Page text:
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41. Thoth Vol. V, No 11 Oct 15, 2001 [Thoth Website]
... strikes on Earth. So even if Mars had surface moisture in the past its vast channels were not carved by rushing water. At Baker, Florida, in 1949, lightning struck a baseball field. It furrowed the infield for 40 feet during a baseball game, killing 3 of the players and injuring 50 people. The more sinuous path taken by the lightning forms a smaller trench in the bottom of the main furrow. [National Geographic, June 1950, p. 827.When we look at the pattern of a lightning scar on Earth we see the features of sinuous rilles in miniature. Electrical phenomena exhibit the same forms from the scale of centimeters to the scale of thousands of kilometers. In fact, it has been shown in high-energy electrical experiments that the same patterns of behavior can be scaled up yet another 100 million times. Because of this, the forms of scars on insulators and semiconductors and/or the surface erosion of spark-machined objects, seen under a microscope, can be used as analogs of electrical scarring of planetary surfaces. Plasma cosmology ...
42. The Electric Saturnian System [Aeon Journal $]
... . And yet, Saturn's linear formation left such an indelible wound on the human psyche-- leading to the birth of religion, complete with human sacrifice, the scars of which remain with us till the present-- that it is difficult to believe this was the result of a short transient event. Would 45 years-- at best a person's life-time-- or even a hundred, account for the universal mass of mythological material we have at our disposal concerning the event in question? Would it have been enough to scar humanity for the rest of its existence on Earth? On the other hand, you state that proto-Saturn would have encountered the heliopause boundary more than once in its slow progress toward the Sun. But tell me, would proto-Saturn, with its entourage of planets, have approached and penetrated the Solar in a direct, or longitudinal, vector? Or is there a possibility that it would have been captured in a spiral orbit that would have slowly tightened with each revolution around the Sun? Not only might this have taken longer, ...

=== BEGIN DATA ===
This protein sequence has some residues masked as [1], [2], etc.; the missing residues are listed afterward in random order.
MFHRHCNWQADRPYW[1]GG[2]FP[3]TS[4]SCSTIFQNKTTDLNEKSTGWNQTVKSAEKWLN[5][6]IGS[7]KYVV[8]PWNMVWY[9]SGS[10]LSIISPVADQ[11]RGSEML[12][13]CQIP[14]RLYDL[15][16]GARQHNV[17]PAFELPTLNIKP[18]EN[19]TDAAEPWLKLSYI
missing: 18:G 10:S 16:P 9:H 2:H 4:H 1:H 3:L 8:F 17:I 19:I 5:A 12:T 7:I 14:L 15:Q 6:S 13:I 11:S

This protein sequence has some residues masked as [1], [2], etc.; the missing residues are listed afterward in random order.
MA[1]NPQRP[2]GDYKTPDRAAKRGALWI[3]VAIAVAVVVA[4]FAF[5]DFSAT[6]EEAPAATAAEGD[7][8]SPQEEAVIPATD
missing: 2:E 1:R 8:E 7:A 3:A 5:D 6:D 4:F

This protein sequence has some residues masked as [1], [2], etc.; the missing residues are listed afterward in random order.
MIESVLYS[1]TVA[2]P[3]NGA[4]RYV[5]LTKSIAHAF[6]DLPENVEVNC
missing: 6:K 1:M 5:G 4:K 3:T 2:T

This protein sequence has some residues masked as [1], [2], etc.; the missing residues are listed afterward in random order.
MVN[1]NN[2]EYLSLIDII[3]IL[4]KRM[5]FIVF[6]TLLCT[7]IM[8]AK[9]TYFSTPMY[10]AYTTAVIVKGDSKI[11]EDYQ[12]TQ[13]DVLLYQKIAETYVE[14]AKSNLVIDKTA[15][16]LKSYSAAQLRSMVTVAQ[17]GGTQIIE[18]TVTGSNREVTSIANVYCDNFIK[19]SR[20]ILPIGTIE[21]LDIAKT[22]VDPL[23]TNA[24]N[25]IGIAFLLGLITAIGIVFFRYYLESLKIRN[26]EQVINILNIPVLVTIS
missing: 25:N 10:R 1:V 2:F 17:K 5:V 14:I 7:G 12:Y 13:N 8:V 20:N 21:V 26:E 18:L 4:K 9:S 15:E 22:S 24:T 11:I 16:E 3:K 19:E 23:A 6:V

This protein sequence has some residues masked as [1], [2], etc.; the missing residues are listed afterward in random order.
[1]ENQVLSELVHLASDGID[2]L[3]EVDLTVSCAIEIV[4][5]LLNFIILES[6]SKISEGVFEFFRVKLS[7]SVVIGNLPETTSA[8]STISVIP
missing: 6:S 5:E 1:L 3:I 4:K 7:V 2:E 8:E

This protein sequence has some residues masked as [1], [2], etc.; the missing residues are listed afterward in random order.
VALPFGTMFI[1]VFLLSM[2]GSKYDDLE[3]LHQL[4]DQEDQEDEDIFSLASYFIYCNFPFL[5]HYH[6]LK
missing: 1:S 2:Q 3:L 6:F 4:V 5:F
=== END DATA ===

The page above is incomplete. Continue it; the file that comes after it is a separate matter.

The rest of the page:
43. The Saturn Thesis (Part 3) [Aeon Journal $]
... and nothing else will work as a general principle. AEON: Havn't there been similar discussions concerning the Valles Marineris on Mars? Talbott: That's another example of linkage between the historical argument and plasma physics. It was perhaps ten years ago that I first noticed an interesting myth-ical theme I designated the "scarface motif." It is quite broadly distributed: the warrior-hero running amok, only to be struck down by a heaven-shattering thunderbolt or other weapon, and, in a number of instances, emerging from the episode with a great scar on his cheek, his forehead, or his thigh. (Variations of the scarring motif include such mythological figures as the Hindu Indra, Greek Theseus, Blackfoot Indian "Scarface," and the Aztec Tlaloc.) Well, it struck me, when looking at a picture of Mars, that, even in a small photo, the continental-scale chasm on Mars, the Valles Marineris, looks like a giant scar. And I realized that any electrical discharge capable of carving out such a chasm would throw an immense amount of ...
44. Thoth Vol. VI, No. 5 Aug 30, 2002 [Thoth Website]
... It comes from the peculiar appearance of some Martian craters, where mud seems to have flowed away from the crater's rim. It is not the sort of thing that can be explained by an explosive impact. However, it is expected from an electric arc impinging on a moist anode surface. In the experiment shown here, an arc from a suspended cathode has struck a moist clay anode, representing the Martian surface. Unlike the jumping cathode arc, the anode arc "sticks" to the spot and rotates to form a circular scar, while water comes to the clay surface and flows gently away from the rim of the scar. [photo caption An arc striking a moist clay anode. The clay has become quite wet surrounding the arc scar. Experiment courtesy of Rod Browitt. [photo caption Here is an example from Mars. The larger, unnamed crater is 10 km across. Notice the rotary terracing effects of the spinning arc in the crater floor and the tendency in large craters to leave a central peak relatively untouched. An impact cannot explain these ...
45. Forum [SIS C&C Review $]
... Homeric "love affair".) This would appear to be a weakness in Velikovsky's case on this point. With Venus and the Moon we are fortunately on much firmer ground. We do have some mythological evidence from Greece, recorded in the works of the late mythographer Nonnus (5th century AD), in fact a very graphic description of the attack of Typhon (identified by Velikovsky as the proto-planet Venus) on the Moon, the "missiles" hurled at her, the disruption and arrest of her movement, and the scar left on her surface by the conflicts: "Many a time he (Typhon) took a bull at rest from his rustic plowtree and shook him with a threatening hand, bellow as he would, then shot him against the Moon like another moon, and stayed her course, then rushed hissing against the goddess, checking with the bridle her bulls' white yoke-straps (5), while he poured out the mortal whistle of a poison-spitting viper. But Titan Mene would not yield to the attack. Battling against the Giant's ...
46. Thoth Vol. VII, No 7 Oct 31, 2003 [Thoth Website]